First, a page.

New research shows how artificial intelligence (AI) can help boost the productivity of construction workers while reducing wear-and-tear injuries.
Using motion sensors and AI software, researchers at the University of Waterloo in Canada have found that expert bricklayers use previously unidentified techniques to limit the loads on their joints.
Rather than following the standard ergonomic rules taught to novices, master masons develop their own ways of working quickly and safely, including more swinging than lifting of blocks and less bending of their backs.
Thanks to the research, this knowledge can now be passed on to apprentices in training programmes.
“The people in skilled trades learn or acquire a kind of physical wisdom that they can’t even articulate,” explained Carl Haas, a professor of civil and environmental engineering at the University of Waterloo.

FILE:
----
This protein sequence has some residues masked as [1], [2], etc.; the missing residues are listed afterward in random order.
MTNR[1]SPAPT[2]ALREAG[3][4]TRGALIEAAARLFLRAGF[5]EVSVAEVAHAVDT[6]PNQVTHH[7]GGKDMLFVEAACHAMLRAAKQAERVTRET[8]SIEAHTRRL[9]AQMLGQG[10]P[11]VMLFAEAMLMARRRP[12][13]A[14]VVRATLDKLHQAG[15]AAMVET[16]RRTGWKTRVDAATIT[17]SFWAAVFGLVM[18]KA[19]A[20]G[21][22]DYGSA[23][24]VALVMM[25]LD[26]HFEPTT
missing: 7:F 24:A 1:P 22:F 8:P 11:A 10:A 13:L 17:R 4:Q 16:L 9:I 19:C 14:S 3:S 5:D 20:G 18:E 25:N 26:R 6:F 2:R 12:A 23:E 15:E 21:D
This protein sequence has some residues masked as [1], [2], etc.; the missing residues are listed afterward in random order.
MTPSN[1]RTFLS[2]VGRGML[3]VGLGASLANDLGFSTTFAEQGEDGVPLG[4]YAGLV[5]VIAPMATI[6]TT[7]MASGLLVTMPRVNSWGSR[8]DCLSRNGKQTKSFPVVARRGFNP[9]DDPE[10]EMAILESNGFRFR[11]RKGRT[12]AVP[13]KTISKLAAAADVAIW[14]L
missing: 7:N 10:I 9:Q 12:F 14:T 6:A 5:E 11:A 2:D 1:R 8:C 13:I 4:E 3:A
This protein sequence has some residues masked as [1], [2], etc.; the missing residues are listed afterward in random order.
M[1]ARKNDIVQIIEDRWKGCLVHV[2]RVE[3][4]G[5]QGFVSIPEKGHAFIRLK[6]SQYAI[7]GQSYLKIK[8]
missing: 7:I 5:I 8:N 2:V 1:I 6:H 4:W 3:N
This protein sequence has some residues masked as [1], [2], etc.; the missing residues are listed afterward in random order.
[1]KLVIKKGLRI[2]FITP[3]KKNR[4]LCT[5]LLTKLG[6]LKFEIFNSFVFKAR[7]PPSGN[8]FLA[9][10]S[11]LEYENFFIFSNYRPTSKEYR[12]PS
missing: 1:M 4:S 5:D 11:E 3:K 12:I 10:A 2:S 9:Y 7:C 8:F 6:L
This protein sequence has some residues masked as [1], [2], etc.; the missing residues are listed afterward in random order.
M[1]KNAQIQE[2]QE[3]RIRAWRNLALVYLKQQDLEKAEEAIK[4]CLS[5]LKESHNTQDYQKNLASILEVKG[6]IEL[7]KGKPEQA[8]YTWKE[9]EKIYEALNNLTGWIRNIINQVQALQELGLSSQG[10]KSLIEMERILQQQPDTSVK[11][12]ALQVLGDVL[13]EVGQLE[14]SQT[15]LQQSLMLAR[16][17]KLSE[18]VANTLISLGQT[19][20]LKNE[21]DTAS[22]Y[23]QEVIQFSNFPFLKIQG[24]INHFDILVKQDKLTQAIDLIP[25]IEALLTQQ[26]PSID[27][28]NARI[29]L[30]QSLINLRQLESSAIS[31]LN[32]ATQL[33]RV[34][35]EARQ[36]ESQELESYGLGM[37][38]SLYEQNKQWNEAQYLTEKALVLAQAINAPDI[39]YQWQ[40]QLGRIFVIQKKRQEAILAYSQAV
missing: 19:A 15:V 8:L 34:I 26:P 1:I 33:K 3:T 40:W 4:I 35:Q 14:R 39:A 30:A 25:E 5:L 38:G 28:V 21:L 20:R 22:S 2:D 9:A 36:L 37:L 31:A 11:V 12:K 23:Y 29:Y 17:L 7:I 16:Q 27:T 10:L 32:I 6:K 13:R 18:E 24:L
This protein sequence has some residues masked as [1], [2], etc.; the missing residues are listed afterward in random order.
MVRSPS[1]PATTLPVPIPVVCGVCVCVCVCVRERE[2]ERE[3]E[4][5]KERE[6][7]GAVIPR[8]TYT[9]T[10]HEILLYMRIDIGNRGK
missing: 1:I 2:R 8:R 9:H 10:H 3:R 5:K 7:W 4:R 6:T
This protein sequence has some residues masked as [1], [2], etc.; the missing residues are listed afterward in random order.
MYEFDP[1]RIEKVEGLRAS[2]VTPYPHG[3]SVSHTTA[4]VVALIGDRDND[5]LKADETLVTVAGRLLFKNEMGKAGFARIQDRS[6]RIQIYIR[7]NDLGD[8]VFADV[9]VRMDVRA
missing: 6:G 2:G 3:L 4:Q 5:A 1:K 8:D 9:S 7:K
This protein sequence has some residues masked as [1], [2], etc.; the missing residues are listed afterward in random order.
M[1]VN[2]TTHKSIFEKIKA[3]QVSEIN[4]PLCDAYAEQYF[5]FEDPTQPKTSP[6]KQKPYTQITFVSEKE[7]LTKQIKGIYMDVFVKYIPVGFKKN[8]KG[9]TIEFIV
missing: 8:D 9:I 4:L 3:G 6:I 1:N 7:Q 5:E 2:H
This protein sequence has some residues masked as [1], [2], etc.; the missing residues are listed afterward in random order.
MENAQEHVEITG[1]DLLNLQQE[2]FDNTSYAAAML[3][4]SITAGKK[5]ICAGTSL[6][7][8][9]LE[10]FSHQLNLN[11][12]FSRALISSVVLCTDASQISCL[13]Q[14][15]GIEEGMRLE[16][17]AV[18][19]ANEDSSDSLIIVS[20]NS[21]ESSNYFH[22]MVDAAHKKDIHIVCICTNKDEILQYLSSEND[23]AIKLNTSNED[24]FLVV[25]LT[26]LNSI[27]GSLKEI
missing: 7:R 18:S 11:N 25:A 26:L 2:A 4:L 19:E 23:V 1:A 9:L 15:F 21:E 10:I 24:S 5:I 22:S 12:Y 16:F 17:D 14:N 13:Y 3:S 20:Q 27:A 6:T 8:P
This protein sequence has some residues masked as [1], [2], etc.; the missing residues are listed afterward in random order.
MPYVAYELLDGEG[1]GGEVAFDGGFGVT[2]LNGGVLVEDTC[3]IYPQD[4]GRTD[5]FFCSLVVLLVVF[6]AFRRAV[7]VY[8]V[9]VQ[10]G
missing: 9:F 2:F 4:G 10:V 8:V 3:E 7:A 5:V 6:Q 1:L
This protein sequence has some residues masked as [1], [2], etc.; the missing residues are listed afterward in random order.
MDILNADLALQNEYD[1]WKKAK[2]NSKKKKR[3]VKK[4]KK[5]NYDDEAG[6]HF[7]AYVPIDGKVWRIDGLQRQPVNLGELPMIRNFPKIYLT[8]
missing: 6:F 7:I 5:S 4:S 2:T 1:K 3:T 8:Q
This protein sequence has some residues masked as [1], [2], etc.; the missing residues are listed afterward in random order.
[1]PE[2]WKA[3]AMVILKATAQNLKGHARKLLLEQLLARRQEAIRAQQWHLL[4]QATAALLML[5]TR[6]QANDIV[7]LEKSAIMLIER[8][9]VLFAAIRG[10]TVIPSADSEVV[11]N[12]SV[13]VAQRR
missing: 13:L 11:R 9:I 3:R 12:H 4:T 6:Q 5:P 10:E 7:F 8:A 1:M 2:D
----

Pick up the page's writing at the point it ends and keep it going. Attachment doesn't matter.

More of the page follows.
“They’re basically doing the work twice as fast with half the effort — and they’re doing it with higher quality.”
The researchers started out by analysing data from bricklayers of various experience levels who wore sensor suits while building a wall with concrete blocks. The data showed that experts put less stress on their bodies, but were able to do much more work.
To determine how the more experienced masons work so efficiently, a follow-up study was conducted using sensors to record their movements and AI computer programs to identify patterns of body positions.
Further research will take an in-depth look at how the experts move on the job.
As part of their work, the researchers are also developing a system that uses sensor suits to give trainees immediate feedback so they can modify their movements to reduce stress on their bodies.